Autism (ASD) has become one of the fastest growing socially and psychologically recognized diagnoses in recent years, with an average 1:68 children being diagnosed. These numbers have consistently grown in the last 5 years. Better and faster diagnostics may be one contributing factor to the rise in numbers, as well as earlier quality interventions being utilized as necessary to promote independence. As a result of higher quality assessments and therapies, we have become a society of socially “aware” individuals who know what Autism is – even if they have not met anyone living with it.
“Awareness simply means to acknowledge that Autism exists; Acceptance is to acknowledge its value in society.
~Annie Tanasugarn, CEO, The Autism Analyst
So, how do we get there?
Focus on the strengths of those impacted by Autism: If you scour the internet, you will probably find dozens of videos showing those with Autism having severe behaviors, engaging in self-stimulatory behaviors, or aggressing at others. With so much negativity surrounding Autism, it becomes even more necessary to focus on the unique strengths of those impacted by ASD. Those with Autism are human beings; and should never be identified by a label. Labels should not define a person and can lead to stigma and discrimination.
Listen: Spend time getting to know a person with Autism and soon you will come to see that they are some of the coolest, most amazing, unique and quirky people in the world! They are a wealth of information and their voice needs to be heard. If a person with Autism lets you know they don’t like something – listen. Try to put yourself in their shoes. Collaborate on how to best communicate with them in a way that is functional for them.
Change the current system: Many businesses have become more “Autism-friendly” offering sensory-friendly movie theatres, longer store hours with certain hours dedicated exclusively to those with ASD or other special needs for shopping outside of the busiest times. Further changes need to occur to allow for full integration and acceptance. For example, more businesses should offer 24/7 hours for those who prefer early mornings or late nights to get their errands done (away from crowds). Extend public transit schedules for those who do not independently drive. Offer jobs with flexible schedules that are friendly for high-functioning individuals in the workforce.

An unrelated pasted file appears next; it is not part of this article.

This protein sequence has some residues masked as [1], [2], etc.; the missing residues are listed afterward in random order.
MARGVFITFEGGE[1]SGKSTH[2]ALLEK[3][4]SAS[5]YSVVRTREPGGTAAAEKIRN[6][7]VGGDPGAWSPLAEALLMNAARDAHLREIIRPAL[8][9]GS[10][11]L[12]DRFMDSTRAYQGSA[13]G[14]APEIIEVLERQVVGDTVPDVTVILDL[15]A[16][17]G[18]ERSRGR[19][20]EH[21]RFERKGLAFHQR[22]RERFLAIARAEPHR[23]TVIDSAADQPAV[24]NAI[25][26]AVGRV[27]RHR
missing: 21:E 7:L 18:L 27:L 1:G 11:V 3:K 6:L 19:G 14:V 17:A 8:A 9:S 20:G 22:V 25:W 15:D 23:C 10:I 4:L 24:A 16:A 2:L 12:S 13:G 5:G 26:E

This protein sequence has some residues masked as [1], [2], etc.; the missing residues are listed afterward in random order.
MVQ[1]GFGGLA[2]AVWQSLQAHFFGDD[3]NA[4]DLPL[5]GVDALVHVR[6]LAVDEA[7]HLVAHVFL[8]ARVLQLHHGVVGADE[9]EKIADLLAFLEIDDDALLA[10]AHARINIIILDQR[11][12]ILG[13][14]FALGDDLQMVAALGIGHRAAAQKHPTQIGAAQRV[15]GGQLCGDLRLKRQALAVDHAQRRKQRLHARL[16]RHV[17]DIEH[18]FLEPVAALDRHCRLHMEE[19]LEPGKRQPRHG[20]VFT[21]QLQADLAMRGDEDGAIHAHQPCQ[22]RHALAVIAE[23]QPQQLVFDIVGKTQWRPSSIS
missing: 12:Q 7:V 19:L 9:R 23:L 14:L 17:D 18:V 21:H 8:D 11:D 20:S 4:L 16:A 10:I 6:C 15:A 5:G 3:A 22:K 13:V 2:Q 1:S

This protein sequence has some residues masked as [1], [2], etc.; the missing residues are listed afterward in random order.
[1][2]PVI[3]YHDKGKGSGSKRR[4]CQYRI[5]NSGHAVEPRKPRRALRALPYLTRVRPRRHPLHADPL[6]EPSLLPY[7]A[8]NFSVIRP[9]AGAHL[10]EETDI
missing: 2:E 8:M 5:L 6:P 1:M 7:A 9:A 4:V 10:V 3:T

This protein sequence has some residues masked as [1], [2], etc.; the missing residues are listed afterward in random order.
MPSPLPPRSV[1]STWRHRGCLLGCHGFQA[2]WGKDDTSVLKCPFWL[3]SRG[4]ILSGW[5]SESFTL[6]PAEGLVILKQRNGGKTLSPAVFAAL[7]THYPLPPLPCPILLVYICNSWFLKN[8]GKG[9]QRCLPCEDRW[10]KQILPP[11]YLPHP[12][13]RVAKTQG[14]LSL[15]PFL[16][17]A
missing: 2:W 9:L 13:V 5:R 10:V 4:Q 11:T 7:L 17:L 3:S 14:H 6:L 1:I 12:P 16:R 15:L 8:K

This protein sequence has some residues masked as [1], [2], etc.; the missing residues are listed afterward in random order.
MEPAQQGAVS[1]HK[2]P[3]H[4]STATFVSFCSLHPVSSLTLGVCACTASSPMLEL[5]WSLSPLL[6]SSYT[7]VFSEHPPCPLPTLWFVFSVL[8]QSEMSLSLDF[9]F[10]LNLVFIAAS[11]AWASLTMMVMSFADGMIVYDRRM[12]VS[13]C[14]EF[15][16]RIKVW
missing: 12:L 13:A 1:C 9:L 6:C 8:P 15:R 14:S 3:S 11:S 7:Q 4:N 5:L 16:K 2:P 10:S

Communication needs to include alternative ways of “speech”: There is a lot of emphasis on “speaking” and Autism. But the reality of it is that many individuals with Autism do not “speak” vocally and may never reach vocalization. And the first thing society needs to accept is that this is OK. Rather than focusing on “speaking”, society should increase accommodations for alternate forms of communicating with those living with Autism, including: PECS, sign language, using paper or a whiteboard, or gestures and body language to communicate.
Learn from them: I have often been cited as saying that I have learned more from my clients than any book has taught me on Autism. Understanding and accepting Autism is empowering – it leads to a richer way of reaching those touched by Autism to help empower them and yourself. Just as typical kids learn differently, so do those with Autism. The secret is to listen, watch, take notes, and collaborate. Learn to teach in a way that they can learn. With increased learning, a higher perspective evolves.
Volunteer: A great way to gain exposure in accepting Autism is to volunteer at a reputable organization where you can meet many individuals living with Autism. You may soon realize that the differences are small and the similarities are many. #Empowerment
Replace disorder with diversity. I try to steer clear of rhetoric which includes overusing the word “disorder”. This word can breed stereotypes and stigma for those living outside-the-box. The language that is commonly used when speaking about those with Autism often influences how these people are seen by society. So, dump words and phrases like “suffering from”, “afflicted by”, “struggling with”, “disorder” and replace them with words of acceptance such as “living with” and “neurodiversity”.
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Center for Disease Control and Prevention (2017). Data & Statistics.